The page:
A: First of all – pulling a cork and setting a full bottle aside does not provide the air/wine interface necessary to aerate wine to a point that will discernably ‘open it up’ or reduce tannic effect. Generally younger wines of made from grapes of higher tannin content are candidates for decanting. Cabernet Sauvignon, Merlot, Sangiovese, Syrah & Nebbiolo are a few. A good rule of thumb is that if you sip a freshly opened bottle of wine and your teeth start to squeek, you should transfer it to a larger vessel for some time prior to service. A wine that is not ‘drinking well’ after 45 minutes is either too young or irredeemably tannic. Lastly, if you open an old bottle of wine that tastes great in the first few minutes but the color begins to change from a lovely purple or red to a more brickish tone – drink fast and be prepared to write it off. It was fine sealed up in a cool, dark bottle but is taking to air like a vampire to sunlight.

Q: What's the deal with screw-caps?

A: If 200 years ago there were an economic way to place a metal, threaded, sealing closure on a bottle we would only know cork as something our grandfathers’ outfitters had used to make fishing bobbers from. Cork is a wood product harvested from trees. Despite all the effort to insure sterility, living organisms frequently survive the trip from tree to bottle and often proliferate to ruin wine. Traditionalists view the screw cap as something jaundiced fingers tremble away at to access cough-syrup/moonshine hybrids in alleyways or beneath bridges. Pragmatists view them as a clean and convenient closure for some really tasty wines. Retailers don’t take a position.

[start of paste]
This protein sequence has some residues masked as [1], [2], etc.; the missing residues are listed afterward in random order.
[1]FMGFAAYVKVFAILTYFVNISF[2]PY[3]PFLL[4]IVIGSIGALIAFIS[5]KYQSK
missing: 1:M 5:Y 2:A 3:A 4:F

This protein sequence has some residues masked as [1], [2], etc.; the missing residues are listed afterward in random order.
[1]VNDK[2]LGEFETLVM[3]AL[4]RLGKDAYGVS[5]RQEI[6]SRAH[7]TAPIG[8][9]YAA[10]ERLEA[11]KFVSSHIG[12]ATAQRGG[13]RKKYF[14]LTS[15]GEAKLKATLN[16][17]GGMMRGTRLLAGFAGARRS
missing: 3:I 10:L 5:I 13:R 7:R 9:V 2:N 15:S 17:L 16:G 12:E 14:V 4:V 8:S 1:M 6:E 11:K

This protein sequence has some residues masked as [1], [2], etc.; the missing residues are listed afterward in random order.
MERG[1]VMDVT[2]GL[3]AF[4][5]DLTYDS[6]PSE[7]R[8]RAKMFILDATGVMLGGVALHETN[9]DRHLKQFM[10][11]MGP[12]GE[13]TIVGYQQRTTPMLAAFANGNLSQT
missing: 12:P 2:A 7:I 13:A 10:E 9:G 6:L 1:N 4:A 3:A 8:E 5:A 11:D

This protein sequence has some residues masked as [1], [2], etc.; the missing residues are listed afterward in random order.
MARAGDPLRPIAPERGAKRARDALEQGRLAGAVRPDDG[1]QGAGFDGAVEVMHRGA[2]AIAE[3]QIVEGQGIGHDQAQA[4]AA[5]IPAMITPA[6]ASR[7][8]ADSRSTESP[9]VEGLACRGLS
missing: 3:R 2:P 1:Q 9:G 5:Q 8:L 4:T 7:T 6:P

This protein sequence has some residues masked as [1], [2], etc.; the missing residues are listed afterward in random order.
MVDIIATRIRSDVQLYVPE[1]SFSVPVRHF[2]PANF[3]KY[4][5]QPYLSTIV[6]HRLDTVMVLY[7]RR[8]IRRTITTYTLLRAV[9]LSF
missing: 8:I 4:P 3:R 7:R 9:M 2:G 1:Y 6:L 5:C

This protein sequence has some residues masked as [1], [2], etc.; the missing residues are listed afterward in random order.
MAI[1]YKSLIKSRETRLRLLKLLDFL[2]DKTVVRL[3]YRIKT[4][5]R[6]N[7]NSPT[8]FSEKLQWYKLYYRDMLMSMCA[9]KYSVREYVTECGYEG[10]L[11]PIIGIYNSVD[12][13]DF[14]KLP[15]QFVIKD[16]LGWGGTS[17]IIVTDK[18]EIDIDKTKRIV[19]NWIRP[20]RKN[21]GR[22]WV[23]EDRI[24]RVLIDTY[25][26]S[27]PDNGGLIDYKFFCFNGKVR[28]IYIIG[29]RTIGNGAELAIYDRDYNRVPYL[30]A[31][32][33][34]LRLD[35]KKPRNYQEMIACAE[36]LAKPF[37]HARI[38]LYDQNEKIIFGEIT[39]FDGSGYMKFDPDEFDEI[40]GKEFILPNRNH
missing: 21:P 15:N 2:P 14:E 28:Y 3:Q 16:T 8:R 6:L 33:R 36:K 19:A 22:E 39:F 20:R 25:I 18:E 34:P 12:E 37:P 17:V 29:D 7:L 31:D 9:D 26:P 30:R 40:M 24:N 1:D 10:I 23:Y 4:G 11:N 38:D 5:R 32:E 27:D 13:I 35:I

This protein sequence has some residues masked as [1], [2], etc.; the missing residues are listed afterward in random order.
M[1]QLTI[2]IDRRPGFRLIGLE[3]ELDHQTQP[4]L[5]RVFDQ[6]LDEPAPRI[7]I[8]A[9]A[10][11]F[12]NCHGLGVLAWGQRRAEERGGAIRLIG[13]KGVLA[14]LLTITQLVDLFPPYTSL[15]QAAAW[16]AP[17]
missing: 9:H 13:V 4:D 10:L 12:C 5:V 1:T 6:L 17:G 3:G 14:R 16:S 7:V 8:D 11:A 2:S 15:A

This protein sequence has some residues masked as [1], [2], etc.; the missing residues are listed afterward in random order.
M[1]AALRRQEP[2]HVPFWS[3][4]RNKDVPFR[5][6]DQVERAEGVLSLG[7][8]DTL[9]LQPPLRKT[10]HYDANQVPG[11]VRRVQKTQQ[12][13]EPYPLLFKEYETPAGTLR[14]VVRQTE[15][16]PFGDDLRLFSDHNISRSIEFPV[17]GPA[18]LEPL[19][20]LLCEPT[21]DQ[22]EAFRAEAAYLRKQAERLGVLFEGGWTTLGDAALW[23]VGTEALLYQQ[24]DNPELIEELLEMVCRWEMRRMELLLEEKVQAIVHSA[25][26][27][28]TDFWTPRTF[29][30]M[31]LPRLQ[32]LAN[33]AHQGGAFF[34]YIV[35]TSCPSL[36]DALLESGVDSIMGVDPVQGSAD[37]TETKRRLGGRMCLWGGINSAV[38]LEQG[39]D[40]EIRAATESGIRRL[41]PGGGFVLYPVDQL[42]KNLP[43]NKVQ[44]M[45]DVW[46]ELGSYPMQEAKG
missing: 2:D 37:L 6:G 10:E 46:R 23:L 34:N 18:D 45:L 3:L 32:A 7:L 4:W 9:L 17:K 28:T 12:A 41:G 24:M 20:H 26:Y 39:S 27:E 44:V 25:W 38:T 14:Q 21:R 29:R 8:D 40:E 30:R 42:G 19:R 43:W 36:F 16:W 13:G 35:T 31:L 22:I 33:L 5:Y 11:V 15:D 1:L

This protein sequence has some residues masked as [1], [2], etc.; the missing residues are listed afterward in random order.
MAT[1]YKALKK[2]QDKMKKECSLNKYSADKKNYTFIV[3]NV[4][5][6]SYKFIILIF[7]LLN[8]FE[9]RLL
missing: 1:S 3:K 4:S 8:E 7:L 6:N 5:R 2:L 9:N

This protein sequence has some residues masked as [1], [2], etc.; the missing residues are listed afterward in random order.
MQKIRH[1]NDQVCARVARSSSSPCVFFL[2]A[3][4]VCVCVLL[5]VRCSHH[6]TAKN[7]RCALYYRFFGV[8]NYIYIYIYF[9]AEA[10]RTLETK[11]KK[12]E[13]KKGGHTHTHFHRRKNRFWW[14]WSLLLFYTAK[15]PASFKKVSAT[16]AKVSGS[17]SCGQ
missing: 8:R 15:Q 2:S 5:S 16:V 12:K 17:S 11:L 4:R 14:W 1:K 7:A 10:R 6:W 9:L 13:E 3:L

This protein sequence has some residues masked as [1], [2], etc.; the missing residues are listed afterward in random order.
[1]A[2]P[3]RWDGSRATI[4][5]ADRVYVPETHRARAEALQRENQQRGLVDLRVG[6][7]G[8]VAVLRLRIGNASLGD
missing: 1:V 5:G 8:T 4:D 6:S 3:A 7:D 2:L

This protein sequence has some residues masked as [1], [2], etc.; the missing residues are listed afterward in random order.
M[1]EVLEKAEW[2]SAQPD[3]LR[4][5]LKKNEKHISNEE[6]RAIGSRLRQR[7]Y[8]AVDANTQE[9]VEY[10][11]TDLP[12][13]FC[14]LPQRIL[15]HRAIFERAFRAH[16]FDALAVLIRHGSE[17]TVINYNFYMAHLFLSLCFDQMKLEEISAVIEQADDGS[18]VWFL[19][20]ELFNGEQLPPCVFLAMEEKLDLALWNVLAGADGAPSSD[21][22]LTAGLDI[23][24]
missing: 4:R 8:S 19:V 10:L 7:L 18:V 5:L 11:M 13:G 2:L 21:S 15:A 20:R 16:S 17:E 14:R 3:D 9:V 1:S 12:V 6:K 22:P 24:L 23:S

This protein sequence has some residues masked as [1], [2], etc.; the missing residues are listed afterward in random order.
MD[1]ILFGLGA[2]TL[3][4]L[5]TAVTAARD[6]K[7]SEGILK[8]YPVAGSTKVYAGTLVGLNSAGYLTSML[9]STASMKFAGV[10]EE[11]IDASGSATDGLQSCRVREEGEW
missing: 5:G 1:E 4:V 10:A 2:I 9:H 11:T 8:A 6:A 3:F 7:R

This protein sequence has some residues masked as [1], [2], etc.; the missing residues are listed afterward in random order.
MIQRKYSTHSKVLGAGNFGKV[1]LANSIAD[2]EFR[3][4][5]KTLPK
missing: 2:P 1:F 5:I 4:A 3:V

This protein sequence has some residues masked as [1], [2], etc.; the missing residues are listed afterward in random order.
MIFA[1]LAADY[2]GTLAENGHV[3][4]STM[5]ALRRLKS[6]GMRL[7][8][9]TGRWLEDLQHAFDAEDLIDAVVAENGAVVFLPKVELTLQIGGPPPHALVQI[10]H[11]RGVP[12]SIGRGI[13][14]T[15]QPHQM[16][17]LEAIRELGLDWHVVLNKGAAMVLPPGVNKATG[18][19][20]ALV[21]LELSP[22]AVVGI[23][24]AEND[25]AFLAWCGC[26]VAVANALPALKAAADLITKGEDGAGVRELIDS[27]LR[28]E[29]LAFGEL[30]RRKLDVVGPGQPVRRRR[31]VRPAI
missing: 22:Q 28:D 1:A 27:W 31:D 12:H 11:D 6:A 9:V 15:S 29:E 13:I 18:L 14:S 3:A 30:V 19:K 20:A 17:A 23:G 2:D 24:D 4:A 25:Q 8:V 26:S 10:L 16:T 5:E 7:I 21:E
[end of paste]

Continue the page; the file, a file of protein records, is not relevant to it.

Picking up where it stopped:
Q: My guests are wine connoisseurs - I am not and freaked out about it, what should I serve?

A: Presuming that you’re up to speed on the food/occasion/wine pairing thing let’s look at products to avoid: Anything in a 1.5 liter bottle. Anything purchased at a drug or big box store. Moscato, pinot grigio, organic wine. Any wine with a recipe card or sweepstakes necker or any promotional tie-in with a sports team, band, celebrity chef or cause. California Cabernet Sauvignon under $35. Pinot Noir under $28.

If you don’t want to break the bank, look for an unassuming label from Spain, Chile, Argentina, Southern France, Italy, Washington or California’s Central Coast. If it has a ’90 Point’ or higher rating from Wine Spectator or Robert Parker/Wine Advocate that’s a bonus – you should be safe. Of course my best advice is to seek expert help 972-542-4636 (369-2234 after hours)

Q: My guests are dolts - I'm a connoisseur, what should I serve?

A: Whatever you want – I’m not getting into it.

Q: How long will this opened bottle of wine keep? How should I store it?

A: The wine will only degrade but refrigeration is the best preservative for a red or white wine – better than a vacuum device but both a vacuum and cold are best. If it’s red, pull it out of the fridge in time for it to get up to service temperature. You should have very low quality expectations by the third day of storage.

Q: I have a really old bottle of wine (10 years+). Is it any good?

A: Probably not. If you were unaware of its existence until recently and it was found outside of a cool, dark place chances are its toast. The usual recommendation would be to pop the cork soon and find out, but if you think it could be a lost treasure check with an expert.